2022 Election Features Few Climate Initiatives, but Those on the Ballot Are Big
WASHINGTON — In most recent years, a slew of climate, energy and environmental initiatives have appeared on state ballots across the nation.
This year, perhaps as a result of the Biden administration’s all-out push to reduce greenhouse gas emissions to 50% below 2005 levels by 2030, the nonprofits, community groups and others that promote such measures appear to be taking a breather.
As this Election Day approaches there are only two ballot measures of note, though both are huge.
In New York state, a $4.2 billion initiative officially known as the Clean Water, Clean Air, Green Jobs Bond Act, is the largest environmental protection measure in the state’s history.
If voters approve it on Tuesday, it would fund environmental projects in four major areas.
About $1.5 billion would go to climate change mitigation, including funding for zero-emission school buses and strategies to reduce urban heat.
Another $1.1 billion would go to ecosystem restoration and reducing flood risk, including coastal rehabilitation and voluntary buyout programs.
Up to $650 million would fund land conservation and recreation, including farmland preservation.
And at least another $650 million would go to water quality improvements and climate resilient infrastructure.
The measure would also require that 35% of the funds be spent in disadvantaged communities.
An economic impact analysis found that it could create or support as many as 84,000 jobs statewide.
On top of all that, its provisions would unlock federal matching funds for most if not all of the projects.
Democratic Gov. Kathy Hochul has endorsed the proposal, while her Republican opponent, Rep. Lee Zeldin, has refrained from taking a position on it.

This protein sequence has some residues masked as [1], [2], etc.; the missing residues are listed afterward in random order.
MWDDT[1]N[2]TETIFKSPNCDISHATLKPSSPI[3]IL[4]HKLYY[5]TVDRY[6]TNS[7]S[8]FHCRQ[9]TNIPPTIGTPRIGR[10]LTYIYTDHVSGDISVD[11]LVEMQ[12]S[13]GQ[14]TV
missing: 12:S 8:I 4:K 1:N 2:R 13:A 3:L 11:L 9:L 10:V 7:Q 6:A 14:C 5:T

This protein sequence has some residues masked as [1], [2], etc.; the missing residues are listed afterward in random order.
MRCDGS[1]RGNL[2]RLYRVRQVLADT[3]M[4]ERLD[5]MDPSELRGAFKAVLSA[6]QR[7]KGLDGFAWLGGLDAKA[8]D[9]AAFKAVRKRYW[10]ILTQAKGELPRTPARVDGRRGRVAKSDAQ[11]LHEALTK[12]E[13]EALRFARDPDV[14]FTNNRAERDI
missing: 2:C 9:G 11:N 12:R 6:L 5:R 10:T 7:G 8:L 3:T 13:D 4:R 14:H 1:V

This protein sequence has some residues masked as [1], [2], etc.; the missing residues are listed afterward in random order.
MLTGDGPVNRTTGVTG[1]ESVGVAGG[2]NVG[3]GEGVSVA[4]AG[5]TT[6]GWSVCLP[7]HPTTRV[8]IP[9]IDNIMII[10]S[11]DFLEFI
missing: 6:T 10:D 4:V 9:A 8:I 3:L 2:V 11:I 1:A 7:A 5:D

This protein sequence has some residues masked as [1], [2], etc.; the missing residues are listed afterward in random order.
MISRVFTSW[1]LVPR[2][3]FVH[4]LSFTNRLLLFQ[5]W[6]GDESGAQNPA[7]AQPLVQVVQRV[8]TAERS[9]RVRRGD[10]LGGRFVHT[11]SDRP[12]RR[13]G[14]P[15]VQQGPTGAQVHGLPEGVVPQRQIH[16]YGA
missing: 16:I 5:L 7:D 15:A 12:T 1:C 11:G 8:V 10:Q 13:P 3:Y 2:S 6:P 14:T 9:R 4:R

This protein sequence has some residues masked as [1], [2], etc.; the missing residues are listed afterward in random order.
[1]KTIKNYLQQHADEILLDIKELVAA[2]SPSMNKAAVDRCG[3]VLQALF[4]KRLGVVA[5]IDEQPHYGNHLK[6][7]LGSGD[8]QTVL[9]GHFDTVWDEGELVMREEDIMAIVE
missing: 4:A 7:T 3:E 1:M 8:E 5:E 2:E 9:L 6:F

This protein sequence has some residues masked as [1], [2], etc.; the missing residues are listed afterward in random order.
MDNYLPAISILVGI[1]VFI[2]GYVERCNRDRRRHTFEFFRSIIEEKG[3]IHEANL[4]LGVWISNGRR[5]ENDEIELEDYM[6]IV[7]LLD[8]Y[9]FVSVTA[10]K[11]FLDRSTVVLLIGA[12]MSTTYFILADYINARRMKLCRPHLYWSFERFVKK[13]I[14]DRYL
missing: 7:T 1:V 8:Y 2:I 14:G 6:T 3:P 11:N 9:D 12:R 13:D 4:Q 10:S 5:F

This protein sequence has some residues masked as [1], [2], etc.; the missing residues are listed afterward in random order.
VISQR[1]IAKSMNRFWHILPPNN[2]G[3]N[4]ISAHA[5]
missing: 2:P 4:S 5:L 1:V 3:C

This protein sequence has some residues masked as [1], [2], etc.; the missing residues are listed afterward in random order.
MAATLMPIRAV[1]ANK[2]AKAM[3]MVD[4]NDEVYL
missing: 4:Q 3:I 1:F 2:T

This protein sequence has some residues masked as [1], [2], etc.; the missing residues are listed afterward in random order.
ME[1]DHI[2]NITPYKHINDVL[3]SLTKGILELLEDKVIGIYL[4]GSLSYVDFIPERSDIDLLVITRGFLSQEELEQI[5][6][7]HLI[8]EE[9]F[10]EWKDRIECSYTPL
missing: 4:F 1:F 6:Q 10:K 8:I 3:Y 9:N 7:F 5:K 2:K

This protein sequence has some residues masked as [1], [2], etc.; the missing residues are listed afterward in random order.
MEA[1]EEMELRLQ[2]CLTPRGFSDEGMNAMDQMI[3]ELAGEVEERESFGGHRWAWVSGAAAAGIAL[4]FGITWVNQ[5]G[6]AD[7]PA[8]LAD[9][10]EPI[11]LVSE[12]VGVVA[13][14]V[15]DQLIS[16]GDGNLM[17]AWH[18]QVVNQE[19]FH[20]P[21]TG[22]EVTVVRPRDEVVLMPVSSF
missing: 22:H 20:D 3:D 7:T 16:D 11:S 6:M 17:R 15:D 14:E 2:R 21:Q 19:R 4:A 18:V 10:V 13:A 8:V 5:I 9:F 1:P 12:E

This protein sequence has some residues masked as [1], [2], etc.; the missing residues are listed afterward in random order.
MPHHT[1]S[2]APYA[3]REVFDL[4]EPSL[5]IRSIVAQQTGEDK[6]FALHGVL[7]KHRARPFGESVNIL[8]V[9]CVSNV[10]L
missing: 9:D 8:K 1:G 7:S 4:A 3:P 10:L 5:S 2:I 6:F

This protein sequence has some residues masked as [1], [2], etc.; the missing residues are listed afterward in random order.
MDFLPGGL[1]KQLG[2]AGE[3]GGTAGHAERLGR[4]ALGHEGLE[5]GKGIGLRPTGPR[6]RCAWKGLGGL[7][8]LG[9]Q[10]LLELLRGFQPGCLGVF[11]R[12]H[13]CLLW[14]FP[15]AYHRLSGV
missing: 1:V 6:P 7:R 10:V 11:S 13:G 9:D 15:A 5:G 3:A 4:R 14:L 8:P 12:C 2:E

Meanwhile, the state’s Conservative Party, which typically aligns with the state GOP in election matters, has come out against it, while fiscal watchdogs like the Citizens Budget Commission, have said they have grave concerns about its consequences for the state’s debt.
Their opposition or coolness to the plan is offset by green energy groups and advocates of the switch from fossil fuels to renewable energy who are urging the public to “flip the ballot” and support the measure.
A coalition of environmental groups, land trusts, labor unions and farmers has also come out in favor of the ballot measure, jointly spending more than $1 million for advertising urging a yes vote.
“With the Environmental Bond Act on the ballot, voters have a once-in-a-generation opportunity to protect our environment and improve the quality of life in every corner of the state,” said Julie Tighe, president of the New York League of Conservation Voters, in a written statement.
“With investments in everything from water infrastructure and lead service line replacements, from flood protections to street trees, and from community gardens to clean school buses — all while supporting thousands of good-paying jobs and investing in disadvantaged communities — the Environmental Bond Act is essential to creating a healthier, more prosperous future for all New Yorkers,” she said.
The League of Women Voters of New York State has also come out in favor of the proposition, saying in a statement that it is in New York state’s best interest to have sources of funding to accomplish its “ambitious and essential goals.”